"My novel's working title: AmericanaRama. Genre: Literary fiction with a whydunit crime and elements of Bibliomystery. 305 pages. 115,000 words. Status: Finished.

"HOOK: When Claudell and Patrick, two meth-tweaking, rednecked burglars show up in a Midwestern college town offering to sell a stolen library of rare Americana to Klaus Richter, an unstable, immigrant bookshop clerk, the mess-ups that follow expose some strange attitudes towards love, loyalty, and sex among the people drawn into their intrigue. 
            Within three days one woman will be murdered, another kidnapped, and a third, Darlene-the-fence, will spend the final afternoon sitting in a closet armed with two knives, awaiting the man she thinks wants to kill her. In the big showdown at Darlene's hidden cabin in the woods, an improvised auction is forced on two desperate booksellers. Three days of frustration, greed, lust, and anger culminate in Klaus's redemption just before the explosion from which only three people will walk away, changed forever.

            Okay, I wasted a nickel being a little nutty and forward. But, I can't stand sitting in a chair being serious all day. At 5 o'clock I knocked off for the day.
            At seven, masochist that I am, I checked my e-mail. Two more robo-rejection letters. Par for the course. And what's this? A reply already from Mr. Goodtaste. Holy Toledo! Here's what he wrote:

"Dear Hugh:
"This sounds strangely fascinating...can you send me the full after May 31 (I will be at BEA next week and just don't want to be drowning in manuscripts).

Just remain patient, Dan's book will come out soon enough!
Best, Goodtaste."

            I've been floating ever since. And busy. I arose the next morning and starting revising, refreshing, rediting my manuscript. I worked from six to ten hours a day for the next eight days. All of the rest of my life has been on hold.
            As I write this column on Sunday afternoon, Janet, my wife and fellow writer, is reading the story for the first time. For the past two years I have not shared a word about my novel with her, or anyone. I am excited. I hope she likes it and does not find too many mistakes. Tomorrow I'll make her suggested corrections and print a fresh copy. Then I'll box the typescript and mail it first-class on Tuesday morning and cross my fingers.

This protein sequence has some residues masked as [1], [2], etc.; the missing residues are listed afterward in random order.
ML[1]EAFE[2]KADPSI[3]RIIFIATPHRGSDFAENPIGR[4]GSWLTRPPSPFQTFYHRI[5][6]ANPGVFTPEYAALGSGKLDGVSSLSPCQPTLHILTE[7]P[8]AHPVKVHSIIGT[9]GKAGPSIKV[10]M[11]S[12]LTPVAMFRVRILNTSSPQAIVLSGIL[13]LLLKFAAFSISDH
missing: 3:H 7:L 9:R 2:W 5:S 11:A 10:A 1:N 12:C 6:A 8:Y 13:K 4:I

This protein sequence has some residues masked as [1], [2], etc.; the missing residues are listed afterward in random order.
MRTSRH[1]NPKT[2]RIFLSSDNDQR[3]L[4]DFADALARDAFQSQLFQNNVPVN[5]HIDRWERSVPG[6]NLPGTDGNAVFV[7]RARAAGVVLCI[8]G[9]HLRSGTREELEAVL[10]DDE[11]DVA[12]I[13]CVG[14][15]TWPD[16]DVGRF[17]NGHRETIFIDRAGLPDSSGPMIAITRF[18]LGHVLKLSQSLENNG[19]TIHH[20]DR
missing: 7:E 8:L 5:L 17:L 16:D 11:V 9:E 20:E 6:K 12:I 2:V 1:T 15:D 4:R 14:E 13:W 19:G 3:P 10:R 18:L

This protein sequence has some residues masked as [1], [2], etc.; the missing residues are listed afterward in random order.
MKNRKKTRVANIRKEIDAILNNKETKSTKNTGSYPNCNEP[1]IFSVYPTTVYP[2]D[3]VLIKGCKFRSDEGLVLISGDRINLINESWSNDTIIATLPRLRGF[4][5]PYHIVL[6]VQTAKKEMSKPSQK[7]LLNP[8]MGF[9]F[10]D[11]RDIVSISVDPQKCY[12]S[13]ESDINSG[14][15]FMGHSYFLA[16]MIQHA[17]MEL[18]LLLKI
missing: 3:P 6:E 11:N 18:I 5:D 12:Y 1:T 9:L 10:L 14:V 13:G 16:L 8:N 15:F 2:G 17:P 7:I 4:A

Whether he takes a year or a week to read my novel, whether he likes it or he doesn't, I'll have had the pleasure for a while of having been told by a professional that my work "sounds strangely fascinating."
            That's all we folks pecking away down here in the basement need to hear.

(Note: "Goodtaste" is a pseudonym I employ, for many reasons.)

Writing "AmericanaRama, Part 16: And now, the envelope, please: The literary agent has written back.

"... it kept me interested, but I
did not jump out of my chair with super enthusiasm."

By Hugh  Gilmore

In daring to make public my quest to write a novel and then describe the grueling process of trying to find a literary agent to represent it, I remind myself of Emily Dickinson's line, "How public, like a frog." (From "I'm Nobody, Who Are You.")
            When I last reported on my progress via this column, an agent had read my query letter and synopsis and written to me: " ... sounds strangely fascinating." And he asked me to send a complete manuscript right after the 31st of May. Day of days! Joy of joys! In the infinite progression of stages to being published, I had advanced about three rungs on the hundred-rung ladder.
            I spent eight days tightening up that book (now called "AmericanaRama") and then mailed it off on June 1. All excited on the way to the post office, I was suffused with post-partum depression on the drive back home. I resolved to keep busy, very busy, to make the time pass.